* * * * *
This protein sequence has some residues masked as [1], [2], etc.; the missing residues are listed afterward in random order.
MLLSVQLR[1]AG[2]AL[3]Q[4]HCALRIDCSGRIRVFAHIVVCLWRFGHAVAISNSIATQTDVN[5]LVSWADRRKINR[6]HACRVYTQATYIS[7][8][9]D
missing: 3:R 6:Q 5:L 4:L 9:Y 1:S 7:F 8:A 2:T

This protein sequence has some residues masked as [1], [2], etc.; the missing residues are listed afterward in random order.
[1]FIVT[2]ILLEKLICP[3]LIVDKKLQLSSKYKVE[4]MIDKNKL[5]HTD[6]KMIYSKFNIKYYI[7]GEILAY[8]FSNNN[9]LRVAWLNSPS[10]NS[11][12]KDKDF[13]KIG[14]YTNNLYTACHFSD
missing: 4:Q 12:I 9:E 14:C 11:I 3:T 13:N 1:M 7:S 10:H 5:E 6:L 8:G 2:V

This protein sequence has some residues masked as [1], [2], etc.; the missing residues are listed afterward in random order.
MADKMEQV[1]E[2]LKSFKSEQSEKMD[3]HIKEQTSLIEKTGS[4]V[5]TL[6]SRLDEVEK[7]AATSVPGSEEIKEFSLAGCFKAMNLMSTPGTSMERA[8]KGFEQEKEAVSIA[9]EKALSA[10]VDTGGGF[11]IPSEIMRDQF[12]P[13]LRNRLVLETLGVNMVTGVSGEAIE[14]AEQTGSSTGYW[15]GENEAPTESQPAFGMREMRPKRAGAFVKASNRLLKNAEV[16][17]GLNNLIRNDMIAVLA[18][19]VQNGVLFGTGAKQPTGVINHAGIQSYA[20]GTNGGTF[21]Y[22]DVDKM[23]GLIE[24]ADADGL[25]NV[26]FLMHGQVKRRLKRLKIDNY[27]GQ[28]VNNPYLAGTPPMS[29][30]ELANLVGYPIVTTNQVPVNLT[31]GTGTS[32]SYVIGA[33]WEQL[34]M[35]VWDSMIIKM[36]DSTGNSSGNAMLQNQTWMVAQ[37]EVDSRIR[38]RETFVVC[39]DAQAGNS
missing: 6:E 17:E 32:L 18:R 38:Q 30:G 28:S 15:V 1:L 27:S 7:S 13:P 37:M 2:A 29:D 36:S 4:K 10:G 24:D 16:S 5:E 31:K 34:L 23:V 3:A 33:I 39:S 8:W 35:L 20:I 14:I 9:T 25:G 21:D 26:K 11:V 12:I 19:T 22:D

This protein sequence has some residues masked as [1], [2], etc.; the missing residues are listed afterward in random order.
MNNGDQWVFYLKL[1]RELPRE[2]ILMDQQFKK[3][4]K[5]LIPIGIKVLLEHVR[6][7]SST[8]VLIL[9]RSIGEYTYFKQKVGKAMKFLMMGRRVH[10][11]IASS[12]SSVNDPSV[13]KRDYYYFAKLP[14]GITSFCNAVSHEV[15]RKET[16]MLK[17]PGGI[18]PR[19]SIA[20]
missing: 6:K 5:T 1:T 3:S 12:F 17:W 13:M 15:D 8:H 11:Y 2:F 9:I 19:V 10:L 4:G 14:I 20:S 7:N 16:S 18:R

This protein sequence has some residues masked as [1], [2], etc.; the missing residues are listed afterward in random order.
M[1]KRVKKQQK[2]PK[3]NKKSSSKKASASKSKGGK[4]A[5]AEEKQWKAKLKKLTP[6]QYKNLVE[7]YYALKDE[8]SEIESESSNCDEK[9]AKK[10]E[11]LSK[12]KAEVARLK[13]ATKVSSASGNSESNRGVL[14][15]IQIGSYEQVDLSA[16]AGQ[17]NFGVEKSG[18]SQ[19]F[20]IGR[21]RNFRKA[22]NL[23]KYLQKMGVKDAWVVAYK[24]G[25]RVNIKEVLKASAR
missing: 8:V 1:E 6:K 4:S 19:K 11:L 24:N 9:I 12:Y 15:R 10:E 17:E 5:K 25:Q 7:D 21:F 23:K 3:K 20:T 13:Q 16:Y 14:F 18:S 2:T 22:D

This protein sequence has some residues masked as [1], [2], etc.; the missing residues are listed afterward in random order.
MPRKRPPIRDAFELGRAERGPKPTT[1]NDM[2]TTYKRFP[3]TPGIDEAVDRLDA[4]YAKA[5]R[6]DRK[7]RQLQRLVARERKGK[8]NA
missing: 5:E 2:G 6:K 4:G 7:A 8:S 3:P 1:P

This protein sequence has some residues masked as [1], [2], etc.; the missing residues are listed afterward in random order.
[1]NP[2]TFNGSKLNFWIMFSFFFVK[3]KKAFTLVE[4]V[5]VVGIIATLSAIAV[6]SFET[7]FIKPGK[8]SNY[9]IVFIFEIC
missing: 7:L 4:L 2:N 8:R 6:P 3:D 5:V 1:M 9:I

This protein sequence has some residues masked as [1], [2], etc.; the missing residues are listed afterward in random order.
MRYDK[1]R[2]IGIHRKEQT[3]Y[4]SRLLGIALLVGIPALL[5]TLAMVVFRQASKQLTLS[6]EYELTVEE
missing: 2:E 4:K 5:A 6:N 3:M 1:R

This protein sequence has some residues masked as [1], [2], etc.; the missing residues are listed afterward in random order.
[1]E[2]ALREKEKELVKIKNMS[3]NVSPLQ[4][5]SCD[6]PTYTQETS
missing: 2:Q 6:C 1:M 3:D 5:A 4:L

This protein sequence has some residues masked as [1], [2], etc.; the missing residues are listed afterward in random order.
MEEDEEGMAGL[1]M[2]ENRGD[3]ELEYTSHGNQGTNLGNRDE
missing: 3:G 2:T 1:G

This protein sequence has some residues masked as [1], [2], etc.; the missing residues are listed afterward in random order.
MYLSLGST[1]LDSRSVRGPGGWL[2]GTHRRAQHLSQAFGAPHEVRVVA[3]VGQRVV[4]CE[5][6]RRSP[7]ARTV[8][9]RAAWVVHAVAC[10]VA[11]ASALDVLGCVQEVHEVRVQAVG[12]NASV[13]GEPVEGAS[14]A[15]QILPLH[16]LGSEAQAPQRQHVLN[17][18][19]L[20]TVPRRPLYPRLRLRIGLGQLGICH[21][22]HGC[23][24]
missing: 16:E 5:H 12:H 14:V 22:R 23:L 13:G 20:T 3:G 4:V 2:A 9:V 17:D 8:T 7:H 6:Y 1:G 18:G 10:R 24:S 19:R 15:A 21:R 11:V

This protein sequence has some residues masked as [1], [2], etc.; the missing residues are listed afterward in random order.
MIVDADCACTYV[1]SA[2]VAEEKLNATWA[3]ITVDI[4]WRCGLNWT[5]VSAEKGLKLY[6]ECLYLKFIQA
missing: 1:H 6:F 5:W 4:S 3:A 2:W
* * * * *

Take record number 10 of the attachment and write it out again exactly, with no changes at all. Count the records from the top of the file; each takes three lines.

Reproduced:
This protein sequence has some residues masked as [1], [2], etc.; the missing residues are listed afterward in random order.
MEEDEEGMAGL[1]M[2]ENRGD[3]ELEYTSHGNQGTNLGNRDE
missing: 3:G 2:T 1:G